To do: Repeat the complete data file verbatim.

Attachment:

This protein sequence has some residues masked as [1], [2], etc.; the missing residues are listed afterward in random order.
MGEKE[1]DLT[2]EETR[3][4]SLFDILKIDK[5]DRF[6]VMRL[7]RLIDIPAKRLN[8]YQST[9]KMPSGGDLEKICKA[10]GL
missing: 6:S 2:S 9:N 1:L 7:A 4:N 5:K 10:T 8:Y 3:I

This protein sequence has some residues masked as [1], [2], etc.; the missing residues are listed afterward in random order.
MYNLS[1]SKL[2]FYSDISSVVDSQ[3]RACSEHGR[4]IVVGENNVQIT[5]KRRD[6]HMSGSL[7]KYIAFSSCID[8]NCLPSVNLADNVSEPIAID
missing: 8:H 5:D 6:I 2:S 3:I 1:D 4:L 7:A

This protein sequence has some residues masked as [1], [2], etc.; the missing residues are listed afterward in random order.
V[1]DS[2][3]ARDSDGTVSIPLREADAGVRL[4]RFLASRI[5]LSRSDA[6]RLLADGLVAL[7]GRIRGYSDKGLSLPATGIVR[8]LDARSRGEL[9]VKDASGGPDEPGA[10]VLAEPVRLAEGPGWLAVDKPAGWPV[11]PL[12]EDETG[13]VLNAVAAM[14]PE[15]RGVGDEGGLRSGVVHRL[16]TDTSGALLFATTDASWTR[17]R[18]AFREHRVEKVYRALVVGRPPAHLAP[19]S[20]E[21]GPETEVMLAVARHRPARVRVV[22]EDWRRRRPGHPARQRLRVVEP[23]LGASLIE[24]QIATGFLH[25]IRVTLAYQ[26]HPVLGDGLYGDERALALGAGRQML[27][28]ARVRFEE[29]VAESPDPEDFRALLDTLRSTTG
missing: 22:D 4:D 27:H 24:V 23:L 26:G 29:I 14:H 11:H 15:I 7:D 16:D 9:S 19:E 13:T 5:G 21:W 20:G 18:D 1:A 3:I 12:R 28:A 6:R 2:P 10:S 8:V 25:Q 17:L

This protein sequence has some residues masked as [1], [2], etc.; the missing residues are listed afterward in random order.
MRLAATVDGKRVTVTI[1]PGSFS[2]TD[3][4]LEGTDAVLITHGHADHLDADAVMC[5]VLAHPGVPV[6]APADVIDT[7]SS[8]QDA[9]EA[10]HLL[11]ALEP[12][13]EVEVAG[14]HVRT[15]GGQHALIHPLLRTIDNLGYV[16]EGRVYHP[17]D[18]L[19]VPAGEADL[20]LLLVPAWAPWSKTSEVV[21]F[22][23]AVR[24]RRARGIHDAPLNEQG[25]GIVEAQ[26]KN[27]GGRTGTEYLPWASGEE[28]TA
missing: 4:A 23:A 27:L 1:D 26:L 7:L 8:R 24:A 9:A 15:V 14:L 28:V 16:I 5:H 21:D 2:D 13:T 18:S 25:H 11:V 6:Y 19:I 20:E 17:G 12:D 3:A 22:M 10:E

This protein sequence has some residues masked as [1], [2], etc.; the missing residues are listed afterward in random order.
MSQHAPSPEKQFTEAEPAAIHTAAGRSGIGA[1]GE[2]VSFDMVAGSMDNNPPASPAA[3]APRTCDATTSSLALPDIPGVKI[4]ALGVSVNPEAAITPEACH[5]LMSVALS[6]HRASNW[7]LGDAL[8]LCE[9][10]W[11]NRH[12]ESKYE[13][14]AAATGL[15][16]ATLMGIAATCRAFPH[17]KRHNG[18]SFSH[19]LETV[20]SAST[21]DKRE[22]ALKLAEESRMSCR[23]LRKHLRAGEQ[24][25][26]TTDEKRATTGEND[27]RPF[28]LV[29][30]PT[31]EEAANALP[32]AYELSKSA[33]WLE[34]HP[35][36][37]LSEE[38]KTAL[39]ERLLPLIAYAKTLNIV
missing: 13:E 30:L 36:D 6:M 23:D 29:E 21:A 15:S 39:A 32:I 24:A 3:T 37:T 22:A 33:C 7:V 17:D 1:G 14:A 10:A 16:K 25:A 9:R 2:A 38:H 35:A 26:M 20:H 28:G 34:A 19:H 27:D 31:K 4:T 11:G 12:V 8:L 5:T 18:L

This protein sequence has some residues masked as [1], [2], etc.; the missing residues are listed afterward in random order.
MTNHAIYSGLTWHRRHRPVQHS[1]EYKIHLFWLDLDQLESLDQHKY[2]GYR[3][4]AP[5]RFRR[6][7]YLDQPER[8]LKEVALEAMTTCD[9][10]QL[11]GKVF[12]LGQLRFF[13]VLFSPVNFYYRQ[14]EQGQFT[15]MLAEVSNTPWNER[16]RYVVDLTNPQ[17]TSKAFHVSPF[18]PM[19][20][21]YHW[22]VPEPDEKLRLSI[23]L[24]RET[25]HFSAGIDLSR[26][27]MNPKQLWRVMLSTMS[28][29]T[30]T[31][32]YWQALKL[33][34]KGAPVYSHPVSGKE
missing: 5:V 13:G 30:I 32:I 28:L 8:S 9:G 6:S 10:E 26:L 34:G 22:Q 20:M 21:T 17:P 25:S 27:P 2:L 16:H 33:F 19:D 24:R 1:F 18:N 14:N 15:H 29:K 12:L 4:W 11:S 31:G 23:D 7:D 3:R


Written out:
This protein sequence has some residues masked as [1], [2], etc.; the missing residues are listed afterward in random order.
MGEKE[1]DLT[2]EETR[3][4]SLFDILKIDK[5]DRF[6]VMRL[7]RLIDIPAKRLN[8]YQST[9]KMPSGGDLEKICKA[10]GL
missing: 6:S 2:S 9:N 1:L 7:A 4:N 5:K 10:T 8:Y 3:I

This protein sequence has some residues masked as [1], [2], etc.; the missing residues are listed afterward in random order.
MYNLS[1]SKL[2]FYSDISSVVDSQ[3]RACSEHGR[4]IVVGENNVQIT[5]KRRD[6]HMSGSL[7]KYIAFSSCID[8]NCLPSVNLADNVSEPIAID
missing: 8:H 5:D 6:I 2:S 3:I 1:D 4:L 7:A

This protein sequence has some residues masked as [1], [2], etc.; the missing residues are listed afterward in random order.
V[1]DS[2][3]ARDSDGTVSIPLREADAGVRL[4]RFLASRI[5]LSRSDA[6]RLLADGLVAL[7]GRIRGYSDKGLSLPATGIVR[8]LDARSRGEL[9]VKDASGGPDEPGA[10]VLAEPVRLAEGPGWLAVDKPAGWPV[11]PL[12]EDETG[13]VLNAVAAM[14]PE[15]RGVGDEGGLRSGVVHRL[16]TDTSGALLFATTDASWTR[17]R[18]AFREHRVEKVYRALVVGRPPAHLAP[19]S[20]E[21]GPETEVMLAVARHRPARVRVV[22]EDWRRRRPGHPARQRLRVVEP[23]LGASLIE[24]QIATGFLH[25]IRVTLAYQ[26]HPVLGDGLYGDERALALGAGRQML[27][28]ARVRFEE[29]VAESPDPEDFRALLDTLRSTTG
missing: 22:D 4:D 27:H 24:V 23:L 26:G 29:I 14:H 11:H 15:I 7:D 16:D 9:S 19:E 13:T 5:G 21:W 20:G 18:D 1:A 3:I 12:R 28:A 6:R 2:P 10:S 8:V 25:Q 17:L

This protein sequence has some residues masked as [1], [2], etc.; the missing residues are listed afterward in random order.
MRLAATVDGKRVTVTI[1]PGSFS[2]TD[3][4]LEGTDAVLITHGHADHLDADAVMC[5]VLAHPGVPV[6]APADVIDT[7]SS[8]QDA[9]EA[10]HLL[11]ALEP[12][13]EVEVAG[14]HVRT[15]GGQHALIHPLLRTIDNLGYV[16]EGRVYHP[17]D[18]L[19]VPAGEADL[20]LLLVPAWAPWSKTSEVV[21]F[22][23]AVR[24]RRARGIHDAPLNEQG[25]GIVEAQ[26]KN[27]GGRTGTEYLPWASGEE[28]TA
missing: 4:A 23:A 27:L 1:D 26:L 7:L 8:R 24:A 9:A 15:V 14:L 28:V 16:I 5:H 21:D 2:D 13:T 18:S 25:H 11:V 6:Y 19:I 20:E 17:G 12:D 3:A 22:M 10:E

This protein sequence has some residues masked as [1], [2], etc.; the missing residues are listed afterward in random order.
MSQHAPSPEKQFTEAEPAAIHTAAGRSGIGA[1]GE[2]VSFDMVAGSMDNNPPASPAA[3]APRTCDATTSSLALPDIPGVKI[4]ALGVSVNPEAAITPEACH[5]LMSVALS[6]HRASNW[7]LGDAL[8]LCE[9][10]W[11]NRH[12]ESKYE[13][14]AAATGL[15][16]ATLMGIAATCRAFPH[17]KRHNG[18]SFSH[19]LETV[20]SAST[21]DKRE[22]ALKLAEESRMSCR[23]LRKHLRAGEQ[24][25][26]TTDEKRATTGEND[27]RPF[28]LV[29][30]PT[31]EEAANALP[32]AYELSKSA[33]WLE[34]HP[35][36][37]LSEE[38]KTAL[39]ERLLPLIAYAKTLNIV
missing: 13:E 30:L 36:D 6:M 23:D 29:E 21:A 15:S 39:A 32:I 24:A 3:T 37:T 22:A 33:C 7:V 17:D 1:G 14:A 10:A 16:K 25:A 9:R 2:A 38:H 35:A 26:M 20:H 28:G 34:A 19:H 27:D 31:K 4:T 11:G 12:V 8:L 5:T 18:L

This protein sequence has some residues masked as [1], [2], etc.; the missing residues are listed afterward in random order.
MTNHAIYSGLTWHRRHRPVQHS[1]EYKIHLFWLDLDQLESLDQHKY[2]GYR[3][4]AP[5]RFRR[6][7]YLDQPER[8]LKEVALEAMTTCD[9][10]QL[11]GKVF[12]LGQLRFF[13]VLFSPVNFYYRQ[14]EQGQFT[15]MLAEVSNTPWNER[16]RYVVDLTNPQ[17]TSKAFHVSPF[18]PM[19][20][21]YHW[22]VPEPDEKLRLSI[23]L[24]RET[25]HFSAGIDLSR[26][27]MNPKQLWRVMLSTMS[28][29]T[30]T[31][32]YWQALKL[33][34]KGAPVYSHPVSGKE
missing: 5:V 13:G 30:I 32:I 28:L 8:S 9:G 6:S 10:E 26:L 34:G 22:Q 20:M 21:T 17:P 25:S 27:P 2:L 16:H 33:F 19:D 24:R 1:F 18:N 14:N 15:H 29:K 12:L 4:W 11:S 31:G 23:D 7:D 3:R